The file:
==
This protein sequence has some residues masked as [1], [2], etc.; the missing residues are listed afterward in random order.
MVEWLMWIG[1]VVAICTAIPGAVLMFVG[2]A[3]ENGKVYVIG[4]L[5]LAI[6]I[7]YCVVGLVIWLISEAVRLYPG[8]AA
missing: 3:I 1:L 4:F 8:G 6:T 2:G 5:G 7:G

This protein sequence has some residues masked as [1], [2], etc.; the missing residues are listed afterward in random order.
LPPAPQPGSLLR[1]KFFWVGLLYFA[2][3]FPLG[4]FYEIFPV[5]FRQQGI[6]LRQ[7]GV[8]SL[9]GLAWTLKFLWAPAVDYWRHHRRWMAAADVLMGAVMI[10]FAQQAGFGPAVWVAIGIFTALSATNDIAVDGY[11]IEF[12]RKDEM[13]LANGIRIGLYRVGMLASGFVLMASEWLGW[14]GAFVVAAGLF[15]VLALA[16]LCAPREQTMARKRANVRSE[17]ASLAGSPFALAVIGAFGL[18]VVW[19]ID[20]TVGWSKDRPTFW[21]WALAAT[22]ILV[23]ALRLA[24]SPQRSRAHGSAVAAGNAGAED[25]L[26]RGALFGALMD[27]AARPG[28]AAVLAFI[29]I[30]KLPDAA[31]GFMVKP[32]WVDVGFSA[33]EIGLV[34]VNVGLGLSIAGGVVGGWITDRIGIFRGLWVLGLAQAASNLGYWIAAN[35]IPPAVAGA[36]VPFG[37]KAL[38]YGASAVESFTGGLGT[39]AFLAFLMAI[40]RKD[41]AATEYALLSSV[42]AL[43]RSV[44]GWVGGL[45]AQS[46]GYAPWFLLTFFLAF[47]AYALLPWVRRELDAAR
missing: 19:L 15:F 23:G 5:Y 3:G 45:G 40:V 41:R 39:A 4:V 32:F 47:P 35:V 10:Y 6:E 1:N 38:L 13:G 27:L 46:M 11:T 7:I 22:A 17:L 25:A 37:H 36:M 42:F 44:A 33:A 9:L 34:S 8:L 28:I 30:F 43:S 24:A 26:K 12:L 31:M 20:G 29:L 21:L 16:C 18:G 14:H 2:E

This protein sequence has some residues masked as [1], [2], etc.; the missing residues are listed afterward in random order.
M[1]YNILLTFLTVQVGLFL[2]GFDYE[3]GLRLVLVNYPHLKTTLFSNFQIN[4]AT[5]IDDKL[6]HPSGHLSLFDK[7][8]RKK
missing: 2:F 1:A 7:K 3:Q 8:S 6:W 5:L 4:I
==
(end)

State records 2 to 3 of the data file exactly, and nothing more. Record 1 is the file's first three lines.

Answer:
This protein sequence has some residues masked as [1], [2], etc.; the missing residues are listed afterward in random order.
LPPAPQPGSLLR[1]KFFWVGLLYFA[2][3]FPLG[4]FYEIFPV[5]FRQQGI[6]LRQ[7]GV[8]SL[9]GLAWTLKFLWAPAVDYWRHHRRWMAAADVLMGAVMI[10]FAQQAGFGPAVWVAIGIFTALSATNDIAVDGY[11]IEF[12]RKDEM[13]LANGIRIGLYRVGMLASGFVLMASEWLGW[14]GAFVVAAGLF[15]VLALA[16]LCAPREQTMARKRANVRSE[17]ASLAGSPFALAVIGAFGL[18]VVW[19]ID[20]TVGWSKDRPTFW[21]WALAAT[22]ILV[23]ALRLA[24]SPQRSRAHGSAVAAGNAGAED[25]L[26]RGALFGALMD[27]AARPG[28]AAVLAFI[29]I[30]KLPDAA[31]GFMVKP[32]WVDVGFSA[33]EIGLV[34]VNVGLGLSIAGGVVGGWITDRIGIFRGLWVLGLAQAASNLGYWIAAN[35]IPPAVAGA[36]VPFG[37]KAL[38]YGASAVESFTGGLGT[39]AFLAFLMAI[40]RKD[41]AATEYALLSSV[42]AL[43]RSV[44]GWVGGL[45]AQS[46]GYAPWFLLTFFLAF[47]AYALLPWVRRELDAAR
missing: 19:L 15:F 23:G 5:Y 3:G 45:G 40:V 41:R 39:A 4:V 32:F 47:P 35:V 10:Y 6:E 1:N 38:L 13:G 27:L 46:M 11:T 7:I 22:A 17:L 25:A 37:H 36:M 42:F 44:A 33:A 9:L 34:S 8:L 28:I 30:F 43:S 24:A 26:K 12:L 31:M 20:G 29:L 21:L 16:C 18:G 14:H 2:E

This protein sequence has some residues masked as [1], [2], etc.; the missing residues are listed afterward in random order.
M[1]YNILLTFLTVQVGLFL[2]GFDYE[3]GLRLVLVNYPHLKTTLFSNFQIN[4]AT[5]IDDKL[6]HPSGHLSLFDK[7][8]RKK
missing: 2:F 1:A 7:K 3:Q 8:S 6:W 5:L 4:I